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Volume 26, Number 4 — April 2019

History Through Stories in Abingdon

A living historian conducts a cooking demonstration at the Abingdon Muster Grounds.
A living historian conducts a cooking demonstration at the Abingdon Muster Grounds.
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Special Events at The Muster Grounds

By Leslie Grace / A! Magazine for the Arts | November 27, 2012

In Abingdon, Va., during the Revolutionary War, the militia leaders received a message from British Major Patrick Ferguson. "When he sent his threat that the frontiersmen should "lay down your arms and swear allegiance to the King, or I will march my army over the mountains, hang your leaders and lay waste with fire and sword your home and fields,' the local militia, who had built everything they had, decided to take the fight to him rather than wait," Leigh Anne Hunter, Abingdon Muster Grounds superintendent, says.

Each year members of the Overmountain Victory Trail Association, named after the Overmountain Men who marched 330 miles over the mountains to the Battle of King's Mountain in South Carolina, gather at the muster grounds in Abingdon to tell the tale of this pivotal moment in the American Revolution, which Thomas Jefferson said changed the course of the war.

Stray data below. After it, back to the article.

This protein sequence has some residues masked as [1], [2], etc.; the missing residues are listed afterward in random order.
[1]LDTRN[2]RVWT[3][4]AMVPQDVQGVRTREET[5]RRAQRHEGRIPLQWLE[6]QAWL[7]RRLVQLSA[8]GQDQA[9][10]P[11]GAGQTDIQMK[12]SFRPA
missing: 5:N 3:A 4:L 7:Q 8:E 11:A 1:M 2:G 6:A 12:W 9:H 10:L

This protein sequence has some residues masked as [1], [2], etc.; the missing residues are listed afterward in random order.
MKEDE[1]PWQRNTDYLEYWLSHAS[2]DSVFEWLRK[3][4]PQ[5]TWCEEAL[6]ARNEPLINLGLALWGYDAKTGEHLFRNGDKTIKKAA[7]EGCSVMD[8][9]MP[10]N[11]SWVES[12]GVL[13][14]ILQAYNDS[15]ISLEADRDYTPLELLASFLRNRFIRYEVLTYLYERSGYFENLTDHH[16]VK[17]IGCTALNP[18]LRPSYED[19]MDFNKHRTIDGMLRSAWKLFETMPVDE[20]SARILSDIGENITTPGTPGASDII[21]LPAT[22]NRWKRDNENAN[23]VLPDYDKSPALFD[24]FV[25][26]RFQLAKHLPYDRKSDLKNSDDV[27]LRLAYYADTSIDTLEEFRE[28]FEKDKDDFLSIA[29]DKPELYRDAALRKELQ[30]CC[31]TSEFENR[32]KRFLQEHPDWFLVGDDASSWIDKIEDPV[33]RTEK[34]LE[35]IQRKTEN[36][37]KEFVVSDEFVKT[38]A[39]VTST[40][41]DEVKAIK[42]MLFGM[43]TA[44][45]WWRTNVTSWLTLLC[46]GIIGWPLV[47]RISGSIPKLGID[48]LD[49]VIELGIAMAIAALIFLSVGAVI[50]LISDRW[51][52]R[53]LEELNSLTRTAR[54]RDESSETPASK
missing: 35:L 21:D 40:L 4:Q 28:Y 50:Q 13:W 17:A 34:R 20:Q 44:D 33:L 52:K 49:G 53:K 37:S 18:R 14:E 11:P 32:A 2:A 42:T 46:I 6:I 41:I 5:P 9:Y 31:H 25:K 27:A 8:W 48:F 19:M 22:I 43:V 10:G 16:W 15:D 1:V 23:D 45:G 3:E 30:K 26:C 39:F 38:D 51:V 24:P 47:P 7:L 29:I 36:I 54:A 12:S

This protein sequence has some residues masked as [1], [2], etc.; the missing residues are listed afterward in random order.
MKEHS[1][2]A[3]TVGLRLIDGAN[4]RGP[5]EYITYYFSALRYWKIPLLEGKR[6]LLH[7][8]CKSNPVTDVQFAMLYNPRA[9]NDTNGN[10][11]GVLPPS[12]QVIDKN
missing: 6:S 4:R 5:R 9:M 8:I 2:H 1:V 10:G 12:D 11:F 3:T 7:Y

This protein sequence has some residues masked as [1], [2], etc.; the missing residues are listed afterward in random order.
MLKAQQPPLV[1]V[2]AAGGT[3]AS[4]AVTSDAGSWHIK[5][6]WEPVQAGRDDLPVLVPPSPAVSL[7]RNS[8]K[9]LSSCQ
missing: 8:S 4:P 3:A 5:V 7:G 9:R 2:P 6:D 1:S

"The war was rather stagnant at the time," Hunter says. "Each side was suffering losses rather than clear-cut victories or defeats. After the victory of the Overmountain Men, when in 65 minutes a group of frontiersmen defeated what was the most powerful army in the world, the course of the war changed." The 1,000 militiamen killed or captured Major Ferguson's entire command on Kings Mountain, S.C.

This stirring story is told every month during special events at the Abingdon Muster Grounds and to school groups at other times. In one four-day period, 1,500 fourth graders heard the story and saw demonstrations of everyday frontier life. Visitors also explored what it was like for the Overmountain Men, their wives and families, loyalists, slaves and Native Americans through the exhibits at the Keller Interpretive Center on the Muster Grounds.

Special public events are scheduled monthly and events for school children are held when requested. During those events living historians set up demonstration tents throughout the grounds to showcase the arts and crafts of the time. The living historians at the Abingdon Muster Grounds are all volunteers. They demonstrate colonial games, crafts and tell stories to teach the history and culture of the time. They also demonstrate military skills, such as the bayonet and the long rifle.


>> The William Cobb family welcomes visitors to Rocky Mount.

A lacemaker at the Abingdon Muster Grounds.

A pottery demonstration at The Muster Grounds.